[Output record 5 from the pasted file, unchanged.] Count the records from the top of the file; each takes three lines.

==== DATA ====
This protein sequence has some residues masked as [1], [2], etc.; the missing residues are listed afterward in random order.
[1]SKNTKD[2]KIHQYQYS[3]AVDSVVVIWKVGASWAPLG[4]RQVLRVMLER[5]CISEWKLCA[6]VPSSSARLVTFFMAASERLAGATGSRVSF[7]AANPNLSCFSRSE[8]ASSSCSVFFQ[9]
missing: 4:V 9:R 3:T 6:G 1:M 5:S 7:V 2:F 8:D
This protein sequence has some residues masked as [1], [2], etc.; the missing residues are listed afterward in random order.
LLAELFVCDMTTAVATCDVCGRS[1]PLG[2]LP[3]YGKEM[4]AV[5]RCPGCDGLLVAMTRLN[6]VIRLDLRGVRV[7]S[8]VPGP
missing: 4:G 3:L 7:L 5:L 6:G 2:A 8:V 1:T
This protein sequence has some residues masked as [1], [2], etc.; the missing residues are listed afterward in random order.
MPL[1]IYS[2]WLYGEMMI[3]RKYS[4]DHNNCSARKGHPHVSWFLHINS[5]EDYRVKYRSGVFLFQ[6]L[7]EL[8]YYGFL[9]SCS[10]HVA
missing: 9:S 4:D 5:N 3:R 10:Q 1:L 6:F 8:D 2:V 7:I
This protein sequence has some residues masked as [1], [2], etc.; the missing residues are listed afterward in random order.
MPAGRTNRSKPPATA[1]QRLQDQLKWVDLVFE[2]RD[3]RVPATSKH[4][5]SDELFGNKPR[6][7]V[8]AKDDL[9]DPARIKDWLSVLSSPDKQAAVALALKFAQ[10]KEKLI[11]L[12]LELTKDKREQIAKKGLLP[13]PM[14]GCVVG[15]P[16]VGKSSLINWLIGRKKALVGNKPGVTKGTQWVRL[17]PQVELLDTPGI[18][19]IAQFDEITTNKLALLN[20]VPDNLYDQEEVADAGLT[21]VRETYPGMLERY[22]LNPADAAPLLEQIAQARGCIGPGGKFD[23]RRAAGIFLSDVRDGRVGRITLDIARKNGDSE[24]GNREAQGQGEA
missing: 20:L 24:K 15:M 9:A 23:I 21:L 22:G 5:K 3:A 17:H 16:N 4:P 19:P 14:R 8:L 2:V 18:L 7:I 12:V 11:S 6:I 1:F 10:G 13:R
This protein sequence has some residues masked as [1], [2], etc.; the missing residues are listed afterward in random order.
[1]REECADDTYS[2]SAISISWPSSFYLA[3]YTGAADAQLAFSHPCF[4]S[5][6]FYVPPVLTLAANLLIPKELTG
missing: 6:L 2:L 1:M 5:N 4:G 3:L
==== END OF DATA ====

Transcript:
This protein sequence has some residues masked as [1], [2], etc.; the missing residues are listed afterward in random order.
[1]REECADDTYS[2]SAISISWPSSFYLA[3]YTGAADAQLAFSHPCF[4]S[5][6]FYVPPVLTLAANLLIPKELTG
missing: 6:L 2:L 1:M 5:N 4:G 3:L